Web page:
L7 Why Technocrats?

Tools For A New Political Economy

Why Do We Need Technocrats?

Here are some of the drivers that increasingly demand technocratic proficiency in the coming age:

1. Exponentially increasing complexity and scale in all human systems and processes.

2. Accelerating rate of cultural, intercultural and technological change.

3. Compounding interdependence in relationships across human systems and between different arenas (local, regional, national, international).

4. Exponentially enlarging spheres of data, information and knowledge across all areas of study and application.

5. Hyperspecialization of knowledge and language among ever-widening differentiation in subspecialties.

6. Individual and collective human superagency, where the scope of consequences of a given action or decision can have tremendous short and long-term impacts.

7. Global diffusion and democratization of knowledge.

There seems to be a prevailing fantasy that humans will be able to rely on Artificial Intelligence, automation and autonomous robotics to help them navigate many of these issues. But I think that is both technologically unlikely in the near future, and an unnecessary and potentially dangerous capitulation. Much more likely — and in my opinion necessary — will be the augmentation of human intelligence and role definitions to better manage our noosphere and agency and extend our capacity. In my own 15+ years of IT consulting, I developed an adage that seasoned technology geeks have always agreed to be true: Computing is really great, and really powerful, until you have to rely upon it. Specifically, human beings have not mastered the design of systems that can self-organize or contextualize complex input; instead, we have remained stuck at the same level of functionality in this arena — regardless of Moore's law and the sophistication of software programming: "Garbage in, garbage out." In other words...if humanity ever does cede its decision-making responsibilities across a majority of societal systems and processes, there will almost certainly still be technocratic class tasked with programming, administering, maintaining and repairing computer intelligence; there will be human watchers observing and managing the AI watchers observing and managing human activity.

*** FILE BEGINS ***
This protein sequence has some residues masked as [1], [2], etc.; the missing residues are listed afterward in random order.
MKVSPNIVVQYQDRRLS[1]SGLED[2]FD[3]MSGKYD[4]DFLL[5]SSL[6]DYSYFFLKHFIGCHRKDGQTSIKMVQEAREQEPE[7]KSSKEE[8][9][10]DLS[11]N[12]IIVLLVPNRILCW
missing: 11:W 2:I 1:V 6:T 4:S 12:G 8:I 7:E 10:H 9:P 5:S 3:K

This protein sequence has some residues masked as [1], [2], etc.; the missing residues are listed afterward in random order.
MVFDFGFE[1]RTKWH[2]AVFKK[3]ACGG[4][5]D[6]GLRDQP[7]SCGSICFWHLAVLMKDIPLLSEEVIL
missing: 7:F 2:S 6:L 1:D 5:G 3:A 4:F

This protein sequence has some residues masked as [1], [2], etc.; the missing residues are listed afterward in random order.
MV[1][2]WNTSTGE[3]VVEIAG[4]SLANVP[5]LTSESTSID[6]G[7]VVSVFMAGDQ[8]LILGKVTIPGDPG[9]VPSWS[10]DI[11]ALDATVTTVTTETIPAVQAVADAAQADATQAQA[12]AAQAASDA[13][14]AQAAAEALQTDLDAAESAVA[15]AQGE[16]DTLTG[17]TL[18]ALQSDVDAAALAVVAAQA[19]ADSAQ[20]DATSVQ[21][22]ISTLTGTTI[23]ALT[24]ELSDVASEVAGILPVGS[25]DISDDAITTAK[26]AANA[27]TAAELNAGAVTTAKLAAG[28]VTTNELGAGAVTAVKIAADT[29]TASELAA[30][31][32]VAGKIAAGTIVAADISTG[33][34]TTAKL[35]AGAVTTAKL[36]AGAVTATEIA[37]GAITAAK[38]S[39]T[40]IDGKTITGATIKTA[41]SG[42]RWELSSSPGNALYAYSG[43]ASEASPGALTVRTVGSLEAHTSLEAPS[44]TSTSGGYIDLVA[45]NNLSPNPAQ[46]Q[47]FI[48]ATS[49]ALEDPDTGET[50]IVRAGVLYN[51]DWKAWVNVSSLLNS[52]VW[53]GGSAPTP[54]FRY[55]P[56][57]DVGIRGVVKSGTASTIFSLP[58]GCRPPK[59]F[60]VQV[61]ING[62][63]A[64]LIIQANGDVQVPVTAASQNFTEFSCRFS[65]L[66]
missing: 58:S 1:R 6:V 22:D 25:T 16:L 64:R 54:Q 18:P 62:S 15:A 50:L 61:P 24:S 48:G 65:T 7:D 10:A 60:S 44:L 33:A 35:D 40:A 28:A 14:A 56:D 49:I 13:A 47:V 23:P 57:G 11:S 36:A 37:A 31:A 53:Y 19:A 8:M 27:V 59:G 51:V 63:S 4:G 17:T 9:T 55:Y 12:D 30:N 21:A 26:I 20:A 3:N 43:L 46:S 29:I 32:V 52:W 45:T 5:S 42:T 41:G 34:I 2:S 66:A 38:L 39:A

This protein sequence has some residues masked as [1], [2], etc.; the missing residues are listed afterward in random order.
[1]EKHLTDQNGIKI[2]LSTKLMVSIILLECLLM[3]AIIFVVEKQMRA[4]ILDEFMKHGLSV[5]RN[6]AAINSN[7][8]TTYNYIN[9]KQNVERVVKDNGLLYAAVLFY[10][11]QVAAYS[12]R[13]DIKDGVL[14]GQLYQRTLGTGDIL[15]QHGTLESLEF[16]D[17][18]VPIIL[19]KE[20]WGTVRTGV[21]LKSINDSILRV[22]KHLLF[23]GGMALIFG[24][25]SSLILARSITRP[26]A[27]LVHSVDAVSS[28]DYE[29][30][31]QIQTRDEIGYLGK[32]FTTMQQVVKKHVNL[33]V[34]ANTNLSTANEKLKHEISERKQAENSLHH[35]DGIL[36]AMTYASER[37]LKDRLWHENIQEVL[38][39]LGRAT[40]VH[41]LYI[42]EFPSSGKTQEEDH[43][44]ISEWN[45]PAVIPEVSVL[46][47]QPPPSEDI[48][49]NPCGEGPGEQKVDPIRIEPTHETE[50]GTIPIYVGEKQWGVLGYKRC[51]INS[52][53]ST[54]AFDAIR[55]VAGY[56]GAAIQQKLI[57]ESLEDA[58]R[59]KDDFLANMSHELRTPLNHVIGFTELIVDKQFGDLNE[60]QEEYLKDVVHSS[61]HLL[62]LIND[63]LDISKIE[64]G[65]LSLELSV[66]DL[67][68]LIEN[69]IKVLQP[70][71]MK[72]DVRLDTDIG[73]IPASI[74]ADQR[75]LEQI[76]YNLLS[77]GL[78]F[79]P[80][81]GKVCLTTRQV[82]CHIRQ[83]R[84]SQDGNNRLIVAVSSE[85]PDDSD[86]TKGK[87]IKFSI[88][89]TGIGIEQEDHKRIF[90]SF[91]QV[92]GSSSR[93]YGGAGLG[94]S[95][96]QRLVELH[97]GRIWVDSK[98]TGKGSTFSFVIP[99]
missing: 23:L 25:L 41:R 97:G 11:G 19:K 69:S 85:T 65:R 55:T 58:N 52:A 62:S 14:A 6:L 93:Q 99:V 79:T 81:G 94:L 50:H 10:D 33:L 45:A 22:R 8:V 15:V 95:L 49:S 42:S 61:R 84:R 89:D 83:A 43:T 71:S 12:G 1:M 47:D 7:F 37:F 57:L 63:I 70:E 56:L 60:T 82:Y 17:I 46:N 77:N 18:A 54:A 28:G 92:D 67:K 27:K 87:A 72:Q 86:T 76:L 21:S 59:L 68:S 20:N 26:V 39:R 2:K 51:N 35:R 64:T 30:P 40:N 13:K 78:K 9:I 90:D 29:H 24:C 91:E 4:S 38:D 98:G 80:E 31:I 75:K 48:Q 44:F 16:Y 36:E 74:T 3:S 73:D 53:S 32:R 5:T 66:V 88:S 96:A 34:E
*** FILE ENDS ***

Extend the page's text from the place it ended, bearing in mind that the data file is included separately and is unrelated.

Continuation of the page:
Alternatively, if there were to be some sort of technological singularity that took over in a big way — or if human beings eventually voluntarily gave up all of their agency to machine intelligence and technological determinacy — this would effectively resolve the challenge I am outlining. It would also effectively resolve the requirement for human existence. There is plenty of dystopian science fiction along these lines to illustrate the concerns over this fate circulating through the zeitgeist. So in my view this offers us one more argument for the necessity of technocrats and our active planning and cultivation of this group.